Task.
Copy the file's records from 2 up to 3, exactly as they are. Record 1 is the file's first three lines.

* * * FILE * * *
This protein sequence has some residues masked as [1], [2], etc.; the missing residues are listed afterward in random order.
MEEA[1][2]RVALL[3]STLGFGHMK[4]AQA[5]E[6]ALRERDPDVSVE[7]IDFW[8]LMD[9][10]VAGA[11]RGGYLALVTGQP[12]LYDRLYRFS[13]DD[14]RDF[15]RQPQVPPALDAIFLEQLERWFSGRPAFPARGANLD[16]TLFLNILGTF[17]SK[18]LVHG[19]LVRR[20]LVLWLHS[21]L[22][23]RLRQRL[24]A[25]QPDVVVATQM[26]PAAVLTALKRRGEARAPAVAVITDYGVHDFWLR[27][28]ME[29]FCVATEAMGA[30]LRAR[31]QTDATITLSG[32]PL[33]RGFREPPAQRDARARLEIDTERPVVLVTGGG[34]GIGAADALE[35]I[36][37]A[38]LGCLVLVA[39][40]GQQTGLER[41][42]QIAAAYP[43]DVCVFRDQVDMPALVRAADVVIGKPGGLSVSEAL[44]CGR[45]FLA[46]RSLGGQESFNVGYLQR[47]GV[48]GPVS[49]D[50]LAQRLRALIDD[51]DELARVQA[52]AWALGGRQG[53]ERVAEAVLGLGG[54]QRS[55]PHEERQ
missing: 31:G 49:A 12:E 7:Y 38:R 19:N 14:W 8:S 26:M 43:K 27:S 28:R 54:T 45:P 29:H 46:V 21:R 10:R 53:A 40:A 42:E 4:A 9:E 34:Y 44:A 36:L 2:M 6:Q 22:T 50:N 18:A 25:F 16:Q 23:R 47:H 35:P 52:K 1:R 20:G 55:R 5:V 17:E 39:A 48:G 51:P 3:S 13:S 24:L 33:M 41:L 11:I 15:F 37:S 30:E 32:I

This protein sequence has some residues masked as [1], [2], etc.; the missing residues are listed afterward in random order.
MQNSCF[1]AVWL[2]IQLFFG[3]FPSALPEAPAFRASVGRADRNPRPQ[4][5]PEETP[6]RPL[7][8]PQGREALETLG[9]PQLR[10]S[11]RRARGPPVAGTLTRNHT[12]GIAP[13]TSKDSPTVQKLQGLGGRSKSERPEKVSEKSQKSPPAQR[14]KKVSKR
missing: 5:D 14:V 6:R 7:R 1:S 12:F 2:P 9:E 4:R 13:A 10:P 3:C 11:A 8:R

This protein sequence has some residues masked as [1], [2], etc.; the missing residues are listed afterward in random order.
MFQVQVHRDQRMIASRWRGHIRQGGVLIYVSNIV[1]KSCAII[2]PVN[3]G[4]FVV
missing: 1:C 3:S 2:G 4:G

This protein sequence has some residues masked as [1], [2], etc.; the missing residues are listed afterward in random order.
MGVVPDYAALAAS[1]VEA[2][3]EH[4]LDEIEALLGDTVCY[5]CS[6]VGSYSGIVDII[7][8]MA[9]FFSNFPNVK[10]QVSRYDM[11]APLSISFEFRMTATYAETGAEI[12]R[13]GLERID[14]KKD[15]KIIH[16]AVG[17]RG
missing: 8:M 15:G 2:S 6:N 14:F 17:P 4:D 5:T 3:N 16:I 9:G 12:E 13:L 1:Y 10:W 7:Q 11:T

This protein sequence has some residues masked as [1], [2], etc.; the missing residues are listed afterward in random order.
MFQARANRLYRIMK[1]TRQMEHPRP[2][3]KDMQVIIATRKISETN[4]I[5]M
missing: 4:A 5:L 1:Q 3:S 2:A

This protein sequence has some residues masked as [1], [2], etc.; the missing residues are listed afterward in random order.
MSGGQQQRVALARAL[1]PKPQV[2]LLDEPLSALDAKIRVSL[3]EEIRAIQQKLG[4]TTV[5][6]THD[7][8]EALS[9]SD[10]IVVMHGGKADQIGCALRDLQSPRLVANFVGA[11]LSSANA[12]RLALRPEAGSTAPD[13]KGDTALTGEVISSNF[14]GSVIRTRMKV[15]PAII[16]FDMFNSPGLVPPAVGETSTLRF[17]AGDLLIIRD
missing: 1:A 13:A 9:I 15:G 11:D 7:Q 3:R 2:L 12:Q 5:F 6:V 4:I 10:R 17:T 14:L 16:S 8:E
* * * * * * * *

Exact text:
This protein sequence has some residues masked as [1], [2], etc.; the missing residues are listed afterward in random order.
MQNSCF[1]AVWL[2]IQLFFG[3]FPSALPEAPAFRASVGRADRNPRPQ[4][5]PEETP[6]RPL[7][8]PQGREALETLG[9]PQLR[10]S[11]RRARGPPVAGTLTRNHT[12]GIAP[13]TSKDSPTVQKLQGLGGRSKSERPEKVSEKSQKSPPAQR[14]KKVSKR
missing: 5:D 14:V 6:R 7:R 1:S 12:F 2:P 9:E 4:R 13:A 10:P 3:C 11:A 8:R

This protein sequence has some residues masked as [1], [2], etc.; the missing residues are listed afterward in random order.
MFQVQVHRDQRMIASRWRGHIRQGGVLIYVSNIV[1]KSCAII[2]PVN[3]G[4]FVV
missing: 1:C 3:S 2:G 4:G